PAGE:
I spent a lot of time on campus this weekend, enjoying Commencement and Reunion activities. On Saturday, I turned up at about 11:00 and greeted a few students who were waiting for the Class Day activities to begin. I was sorry not to join them for the day’s speakers, but I was on my way to a panel on life and careers after Fletcher, offered and attended by alumni from the classes of 1989, 1994, and 1999. I had gone (accompanied by my husband, Paul) to see our friend Charlie Scott F’94, who has recently reinvented himself as the Family Adventure Guy. As it turns out, the panel discussion featured not only his presentation, but also those of three other alums, including the ambassador to the U.S. from Thailand. (Ambassador Isarabhakdi said he had wanted to attend Fletcher since he was a young teen. That’s direction!) The panel took place on the 7th floor of the Cabot Intercultural Center (one of three attached Fletcher buildings). The University is on a hill, giving us a nice view from the 7th floor of both the campus and the city beyond.
The next day was the main event. I came up to campus at about 10:45, by which time Fletcher students were streaming across the street from the all-University ceremony (where, the dean noted, they were a noisy bunch — see photo #19 in the photo gallery) to the Fletcher graduation. At about 11:10, two things were going on. First, a photographer was attempting to wrangle the faculty into a shot.
At the same time, the Registrar’s staff (and any of us who had offered to help) started herding the graduates into Blakeley Hall courtyard, where they would line up for their procession.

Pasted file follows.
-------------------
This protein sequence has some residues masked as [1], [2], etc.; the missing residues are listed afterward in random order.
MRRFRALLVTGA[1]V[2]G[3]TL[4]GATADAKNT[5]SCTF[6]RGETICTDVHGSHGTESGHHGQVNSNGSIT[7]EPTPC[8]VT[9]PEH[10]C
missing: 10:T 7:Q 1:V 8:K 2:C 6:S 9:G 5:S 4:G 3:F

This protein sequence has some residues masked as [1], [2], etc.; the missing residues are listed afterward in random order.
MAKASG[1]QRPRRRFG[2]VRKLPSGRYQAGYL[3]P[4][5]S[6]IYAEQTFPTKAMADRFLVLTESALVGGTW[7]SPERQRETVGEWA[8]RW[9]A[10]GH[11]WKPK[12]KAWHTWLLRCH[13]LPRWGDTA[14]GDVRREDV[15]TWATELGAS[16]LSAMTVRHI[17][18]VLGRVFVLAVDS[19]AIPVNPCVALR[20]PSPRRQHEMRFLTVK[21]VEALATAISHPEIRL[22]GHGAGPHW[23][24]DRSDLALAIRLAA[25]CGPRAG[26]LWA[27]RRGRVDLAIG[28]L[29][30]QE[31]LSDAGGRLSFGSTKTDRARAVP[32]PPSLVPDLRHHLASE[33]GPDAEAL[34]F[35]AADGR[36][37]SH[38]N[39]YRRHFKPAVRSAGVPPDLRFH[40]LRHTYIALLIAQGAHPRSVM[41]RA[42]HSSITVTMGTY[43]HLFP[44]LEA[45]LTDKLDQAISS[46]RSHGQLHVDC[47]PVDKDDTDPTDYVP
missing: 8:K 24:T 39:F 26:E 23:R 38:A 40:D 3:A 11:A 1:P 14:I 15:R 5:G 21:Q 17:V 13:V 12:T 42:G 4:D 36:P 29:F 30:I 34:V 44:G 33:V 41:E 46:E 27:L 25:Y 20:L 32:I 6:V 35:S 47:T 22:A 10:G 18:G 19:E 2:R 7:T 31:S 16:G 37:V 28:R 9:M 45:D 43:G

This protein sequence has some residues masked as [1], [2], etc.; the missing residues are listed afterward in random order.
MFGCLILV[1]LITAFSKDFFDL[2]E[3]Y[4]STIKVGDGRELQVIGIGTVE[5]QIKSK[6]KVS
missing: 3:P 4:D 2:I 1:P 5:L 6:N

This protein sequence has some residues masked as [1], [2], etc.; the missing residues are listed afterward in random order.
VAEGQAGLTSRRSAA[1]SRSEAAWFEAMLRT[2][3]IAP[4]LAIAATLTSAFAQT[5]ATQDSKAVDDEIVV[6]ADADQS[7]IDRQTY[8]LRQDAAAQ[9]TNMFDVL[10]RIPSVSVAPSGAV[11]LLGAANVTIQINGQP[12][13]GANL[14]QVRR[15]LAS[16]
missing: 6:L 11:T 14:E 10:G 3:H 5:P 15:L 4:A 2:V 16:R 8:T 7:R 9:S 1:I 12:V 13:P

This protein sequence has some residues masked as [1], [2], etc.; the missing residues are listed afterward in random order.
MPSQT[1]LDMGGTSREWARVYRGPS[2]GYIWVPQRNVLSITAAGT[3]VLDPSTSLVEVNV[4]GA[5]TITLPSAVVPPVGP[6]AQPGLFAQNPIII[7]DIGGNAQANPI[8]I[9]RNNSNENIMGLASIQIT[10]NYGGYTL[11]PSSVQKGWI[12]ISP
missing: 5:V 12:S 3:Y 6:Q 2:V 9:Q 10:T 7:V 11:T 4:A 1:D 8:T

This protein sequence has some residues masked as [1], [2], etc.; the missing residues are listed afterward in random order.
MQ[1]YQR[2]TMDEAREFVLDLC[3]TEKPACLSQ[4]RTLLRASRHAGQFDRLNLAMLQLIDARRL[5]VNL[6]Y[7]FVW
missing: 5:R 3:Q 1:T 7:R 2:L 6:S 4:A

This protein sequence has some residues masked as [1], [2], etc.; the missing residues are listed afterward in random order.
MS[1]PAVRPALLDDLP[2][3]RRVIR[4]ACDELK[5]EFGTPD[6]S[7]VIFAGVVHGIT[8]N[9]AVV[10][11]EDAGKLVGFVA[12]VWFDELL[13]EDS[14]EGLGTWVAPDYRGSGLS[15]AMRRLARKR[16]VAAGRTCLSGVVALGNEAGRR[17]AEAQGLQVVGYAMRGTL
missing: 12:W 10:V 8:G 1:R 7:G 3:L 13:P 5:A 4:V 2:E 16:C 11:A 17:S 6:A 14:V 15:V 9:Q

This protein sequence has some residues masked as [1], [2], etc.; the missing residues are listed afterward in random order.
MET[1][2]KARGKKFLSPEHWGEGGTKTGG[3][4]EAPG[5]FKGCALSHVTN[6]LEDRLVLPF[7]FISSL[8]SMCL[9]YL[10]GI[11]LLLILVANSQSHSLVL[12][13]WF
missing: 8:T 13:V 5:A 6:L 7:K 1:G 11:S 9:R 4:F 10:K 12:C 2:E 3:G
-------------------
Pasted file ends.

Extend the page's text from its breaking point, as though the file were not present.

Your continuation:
Prof. Moomaw, who yesterday became professor emeritus, reflected on his career and experience at Fletcher.
And then came the student speakers, Amy
Both of their speeches were terrific, but Amy scored points with me by mentioning the Admissions Blog! By the end of the ceremony yesterday, speakers had, interestingly, quoted Robert Frost, John Steinbeck, and William Faulkner — not the usual cast of characters for a Fletcher graduation.
Finally, degrees were awarded. Some students invited their children to join them. The award for tiniest diploma recipient (in academic regalia) goes to this tiny tot:
And then it was done! For me, Commencement is an opportunity to celebrate students I have come to know, as well as remind myself of people with whom I was in contact before they enrolled. (Ohhhh! I interviewed her, but totally forgot she was in this class….) For the 310 students who graduated, it was two beautiful blue-skied days, and many, many happy family members. A day for all to remember!